Amazon has just announced that you can now give Kindle ebooks as gifts to anyone with an email address. This is kind of amazing and represents a huge shift in the ebook ecosystem. Given that kindle ebooks can be read on nearly any platform that allows app downloads (PC, MAC, iPhone, iPad, iPod Touch, Blackberry, etc.) you’ll never have to worry about what platform someone is one, a small download will resolve the issue:
Kindle is the most gifted item in the history of Amazon.com and millions of people around the world are reading Kindle Books on Kindle devices and free Kindle apps. Beginning today, just in time for the holiday season, customers can give Kindle Books as gifts to anyone with an e-mail address–no Kindle required. Kindle Books can be read on Kindle devices and free Kindle reading apps for iPad, iPod touch, iPhone, Mac, PC, BlackBerry and Android-based devices. For more information or to give a Kindle Book as a gift, go to http://www.amazon.com/givekindlebooks.
“We are thrilled to make it easier than ever for our customers to give their favorite Kindle book to a friend or family member as a gift,” said Russ Grandinetti, Vice President, Amazon Kindle. “We’re making this functionality available in time for the holidays to offer an easy, stress free holiday shopping option for anyone – not just Kindle owners.”
To give a Kindle Book as a gift, customers simply choose a book in the Kindle Store, select “Give as a Gift” and send their gift to anyone with an email address. Notifications of Kindle Books gifts are delivered instantly via e-mail and the recipient redeems the gift in the Kindle Store to read on any Kindle or free Kindle app.
via Amazon Media Room: News Release.
This is an interesting perspective. I suppose that like all booms, there will be big winners in small numbers and big losers in much larger numbers!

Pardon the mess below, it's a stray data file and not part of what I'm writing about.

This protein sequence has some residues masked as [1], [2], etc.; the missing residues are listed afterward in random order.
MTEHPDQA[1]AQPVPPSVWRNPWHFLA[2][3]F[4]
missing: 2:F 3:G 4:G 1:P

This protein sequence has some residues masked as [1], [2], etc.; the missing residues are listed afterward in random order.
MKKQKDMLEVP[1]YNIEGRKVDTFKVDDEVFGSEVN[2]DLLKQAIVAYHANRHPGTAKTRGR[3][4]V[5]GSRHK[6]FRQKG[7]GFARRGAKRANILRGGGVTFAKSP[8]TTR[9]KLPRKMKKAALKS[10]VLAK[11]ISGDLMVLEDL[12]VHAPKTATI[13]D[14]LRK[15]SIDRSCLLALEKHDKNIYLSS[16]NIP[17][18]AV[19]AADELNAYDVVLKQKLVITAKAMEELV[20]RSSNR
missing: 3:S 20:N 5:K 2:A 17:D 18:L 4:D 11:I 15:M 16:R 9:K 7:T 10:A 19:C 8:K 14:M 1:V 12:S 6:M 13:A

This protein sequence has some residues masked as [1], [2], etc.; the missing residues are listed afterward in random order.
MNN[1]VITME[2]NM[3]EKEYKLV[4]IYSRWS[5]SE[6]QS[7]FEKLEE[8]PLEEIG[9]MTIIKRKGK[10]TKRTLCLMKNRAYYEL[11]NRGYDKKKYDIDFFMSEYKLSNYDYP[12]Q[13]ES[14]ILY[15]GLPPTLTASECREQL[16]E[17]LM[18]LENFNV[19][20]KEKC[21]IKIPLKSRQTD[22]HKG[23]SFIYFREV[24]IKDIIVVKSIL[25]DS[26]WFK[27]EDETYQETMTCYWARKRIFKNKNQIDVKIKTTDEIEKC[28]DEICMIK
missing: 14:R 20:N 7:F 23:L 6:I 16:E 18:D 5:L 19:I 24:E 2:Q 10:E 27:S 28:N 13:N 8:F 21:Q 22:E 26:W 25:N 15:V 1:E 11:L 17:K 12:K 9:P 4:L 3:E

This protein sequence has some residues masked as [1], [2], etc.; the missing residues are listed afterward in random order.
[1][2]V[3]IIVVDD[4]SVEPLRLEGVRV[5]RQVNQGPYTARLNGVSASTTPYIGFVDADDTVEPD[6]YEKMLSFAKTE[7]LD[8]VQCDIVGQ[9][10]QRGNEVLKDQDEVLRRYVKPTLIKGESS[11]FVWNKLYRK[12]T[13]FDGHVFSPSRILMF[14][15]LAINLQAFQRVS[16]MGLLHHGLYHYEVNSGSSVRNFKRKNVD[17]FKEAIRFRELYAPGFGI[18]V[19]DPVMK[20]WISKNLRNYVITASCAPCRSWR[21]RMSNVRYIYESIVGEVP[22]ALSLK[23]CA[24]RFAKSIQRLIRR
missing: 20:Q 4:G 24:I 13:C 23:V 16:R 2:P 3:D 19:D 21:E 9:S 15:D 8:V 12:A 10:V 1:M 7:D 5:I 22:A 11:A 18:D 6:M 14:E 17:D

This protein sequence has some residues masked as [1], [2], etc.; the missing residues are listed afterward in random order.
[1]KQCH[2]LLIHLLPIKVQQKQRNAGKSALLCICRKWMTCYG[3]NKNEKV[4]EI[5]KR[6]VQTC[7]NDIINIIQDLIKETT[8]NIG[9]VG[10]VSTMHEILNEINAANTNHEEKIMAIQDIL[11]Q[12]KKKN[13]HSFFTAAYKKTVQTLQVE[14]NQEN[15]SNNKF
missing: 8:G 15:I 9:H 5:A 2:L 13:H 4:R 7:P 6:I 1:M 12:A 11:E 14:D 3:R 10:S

But if it’s not appropriate to speak of a golden age, there’s certainly some kind of boom going on. Ben Johncock’s recent Guardian blog on contemporary magazines illustrates how vital the print culture remains. Who could have predicted, in the age of the worldwide web, that so many little magazines would be flourishing so vibrantly? This goes to show, I’d say, that we are living through an age of almost unprecedented literary activity. Never before have so many been writing emails; blogs; texts; tweets; novels; poems, etc and never before has so much of this transmission been so widely received – globally, in fact. Never mind the quality that’s a later judgment, feel the width.Consider, too, the explosion of literary activity: from prizes hardly a week goes by without the announcement of yet another shortlist or the fall-out from some literary prize jury, to festivals hardly a town in Britain that’s not involved in, or affiliated to, some kind of literary programme, to ebooks annual sales in the US now soaring close to $1,000m. Audiobooks are booming; writing schools are springing up like mushrooms; any amount of excellent self-publishing is happening. The big book chains are in trouble, but several small independent bookshops are defying both gravity and austerity and doing very nicely, thank you. If this – as some commentators like to predict – is the end of civilisation as we know, bring on the Dark Ages.
via I was wrong about the golden age. But we are in a literary boom | Books | guardian.co.uk.